<Jan> 3.2.Z Text Entry Undo (Enhanced): The user can undo a sequence of unprocessed text entry actions by character (or short character strings). (Level AA)
<Jan> Note: Content processing can refer to server-side or client-side processing.
JR reads his text.
<Greg> For the first, what is processing? Spell-checking?
<Greg> If spell-checking is a form of processing, then it would negate the requirement to undo text entry.
JR: This is meant for the rich
internet application where user input is grabbed immediately
and the user agent has no idea that this has happened.
... In those cases the user agent wouldn't be able to undo.
Group talking about example of Googledocs where you can undo.
Group talks further about who process the text and who's responsibility this is.
<Greg> Jan believes Google Docs is a UA, while Kelly believes it is not; we should come back to that.
<Jan> The link above is relevant to user agent-authoring tool intersection.
<Greg> Re "3.2.Y Settings Change Confirmation", the SC should allow the UA to let the user turn off confirmation.
<KimPatch> 3.2.Y Settings Change Confirmation: If the user agent provides mechanisms for changing its user interface settings, it either allows the user to reverse the setting changes, or requires user confirmation to proceed. (Level A)
<KimPatch> 3.2.Y Settings Change Confirmation: If the user agent provides mechanisms for changing its user interface settings, it either allows the user to reverse the setting changes, or requires user confirmation to proceed. The user agent also includes a mechanism to let the user turn off confirmation. (Level A)
<Greg> What are examples of UI settings that can't be reversed?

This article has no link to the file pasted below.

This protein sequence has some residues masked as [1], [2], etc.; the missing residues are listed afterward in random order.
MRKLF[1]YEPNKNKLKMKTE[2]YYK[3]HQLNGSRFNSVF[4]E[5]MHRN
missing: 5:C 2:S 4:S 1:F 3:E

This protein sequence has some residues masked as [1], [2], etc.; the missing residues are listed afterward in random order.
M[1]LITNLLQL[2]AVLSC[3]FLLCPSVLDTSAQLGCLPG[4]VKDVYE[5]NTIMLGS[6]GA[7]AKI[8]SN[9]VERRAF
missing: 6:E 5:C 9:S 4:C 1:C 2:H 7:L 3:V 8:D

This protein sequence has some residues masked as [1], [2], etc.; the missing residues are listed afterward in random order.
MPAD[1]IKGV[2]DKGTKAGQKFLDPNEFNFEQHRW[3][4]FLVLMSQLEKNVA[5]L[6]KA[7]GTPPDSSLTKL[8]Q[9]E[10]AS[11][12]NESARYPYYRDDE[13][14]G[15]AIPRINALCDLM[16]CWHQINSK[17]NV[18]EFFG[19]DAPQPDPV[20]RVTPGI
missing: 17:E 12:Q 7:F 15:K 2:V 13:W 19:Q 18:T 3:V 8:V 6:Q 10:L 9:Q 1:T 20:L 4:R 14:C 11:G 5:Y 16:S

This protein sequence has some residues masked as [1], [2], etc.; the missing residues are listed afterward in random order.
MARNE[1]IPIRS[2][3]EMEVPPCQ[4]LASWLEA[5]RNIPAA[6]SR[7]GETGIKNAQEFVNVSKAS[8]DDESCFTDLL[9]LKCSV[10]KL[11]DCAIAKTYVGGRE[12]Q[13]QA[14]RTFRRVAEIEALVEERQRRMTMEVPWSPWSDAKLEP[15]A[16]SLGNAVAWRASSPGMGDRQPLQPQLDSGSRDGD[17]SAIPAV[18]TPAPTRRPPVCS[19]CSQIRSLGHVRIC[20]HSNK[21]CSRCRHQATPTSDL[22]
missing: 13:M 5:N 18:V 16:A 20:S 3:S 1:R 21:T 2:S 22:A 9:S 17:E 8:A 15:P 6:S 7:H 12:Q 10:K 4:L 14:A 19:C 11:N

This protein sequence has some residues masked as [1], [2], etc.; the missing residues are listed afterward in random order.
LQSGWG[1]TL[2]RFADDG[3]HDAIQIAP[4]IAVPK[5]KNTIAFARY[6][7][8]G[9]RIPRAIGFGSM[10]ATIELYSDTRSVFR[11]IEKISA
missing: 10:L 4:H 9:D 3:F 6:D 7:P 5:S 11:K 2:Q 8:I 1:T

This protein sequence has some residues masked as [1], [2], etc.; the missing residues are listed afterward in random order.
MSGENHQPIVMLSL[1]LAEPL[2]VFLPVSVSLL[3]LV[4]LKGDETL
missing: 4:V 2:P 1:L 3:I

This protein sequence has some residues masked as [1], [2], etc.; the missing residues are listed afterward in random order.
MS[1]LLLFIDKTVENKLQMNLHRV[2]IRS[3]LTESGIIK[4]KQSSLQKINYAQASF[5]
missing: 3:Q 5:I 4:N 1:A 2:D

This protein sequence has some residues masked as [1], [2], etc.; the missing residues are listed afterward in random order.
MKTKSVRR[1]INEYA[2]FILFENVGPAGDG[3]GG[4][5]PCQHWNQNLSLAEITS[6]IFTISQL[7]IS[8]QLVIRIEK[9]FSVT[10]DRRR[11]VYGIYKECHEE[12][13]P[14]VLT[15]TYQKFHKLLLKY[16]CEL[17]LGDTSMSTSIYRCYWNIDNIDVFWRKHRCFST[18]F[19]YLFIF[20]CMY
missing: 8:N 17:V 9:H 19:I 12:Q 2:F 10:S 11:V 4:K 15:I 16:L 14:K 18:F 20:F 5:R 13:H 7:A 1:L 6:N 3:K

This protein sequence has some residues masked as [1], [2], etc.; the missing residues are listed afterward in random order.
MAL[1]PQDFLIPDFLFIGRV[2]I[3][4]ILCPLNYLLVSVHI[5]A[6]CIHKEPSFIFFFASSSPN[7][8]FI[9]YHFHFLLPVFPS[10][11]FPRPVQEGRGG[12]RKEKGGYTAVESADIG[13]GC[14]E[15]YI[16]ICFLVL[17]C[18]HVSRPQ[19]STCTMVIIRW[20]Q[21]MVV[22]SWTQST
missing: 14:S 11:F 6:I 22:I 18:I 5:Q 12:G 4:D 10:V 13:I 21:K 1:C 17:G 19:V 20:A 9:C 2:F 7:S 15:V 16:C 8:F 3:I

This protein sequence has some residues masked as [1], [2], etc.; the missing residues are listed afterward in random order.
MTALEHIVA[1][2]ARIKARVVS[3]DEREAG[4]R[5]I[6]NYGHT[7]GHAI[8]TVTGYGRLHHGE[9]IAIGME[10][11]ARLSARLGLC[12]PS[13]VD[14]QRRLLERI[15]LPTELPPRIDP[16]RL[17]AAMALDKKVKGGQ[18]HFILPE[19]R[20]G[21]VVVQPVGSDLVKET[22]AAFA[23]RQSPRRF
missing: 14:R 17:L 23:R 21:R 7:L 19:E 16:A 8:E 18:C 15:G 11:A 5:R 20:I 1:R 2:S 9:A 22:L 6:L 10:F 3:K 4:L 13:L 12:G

<Jan> 3.2.Y Settings Change Confirmation: If the user agent provides mechanisms for changing its user interface settings, it either allows the user to reverse the setting changes, or the user can require user confirmation to proceed. (Level A)
<JAllan> gl: if we can't come up with real examples, then we should remove it.
<JAllan> kim: should keep this. idiot proofing
<Greg> Would for example turning off the option for screen reader compatibility count as non-reversible, given that the user who relies on a screen reader would presumably not be able to turn it back on by themselves?
<JAllan> jr: useful example, but not what I meant. i meant in any way they user could not reverse the setting
<JAllan> sh: a while ago, I wrote what it means to be a UA, app, plugin, extensions.
<JAllan> js: all that is in the top of the document.
<jeanne> jeanne: it's in the intro of the Implementing document.
<JAllan> sh: don't want jan to duplicate effort
<JAllan> jr: should have said recognized instead of processed with in 3.2.x,y,z
This is scribe.perl Revision: 1.136 of Date: 2011/05/12 12:01:43 Check for newer version at http://dev.w3.org/cvsweb/~checkout~/2002/scribe/ Guessing input format: RRSAgent_Text_Format (score 1.00) Succeeded: s/nexted/nested/ Found Scribe: kford Inferring ScribeNick: kford Default Present: Jim_Allan, kford, Jeanne, sharper, Greg_Lowney, Kim_Patch Present: jim kelly jan greg kim simon jeanne Regrets: mark wayne Found Date: 21 Jun 2012 Guessing minutes URL: http://www.w3.org/2012/06/21-ua-minutes.html People with action items: jr WARNING: Input appears to use implicit continuation lines. You may need the "-implicitContinuations" option.[End of scribe.perl diagnostic output]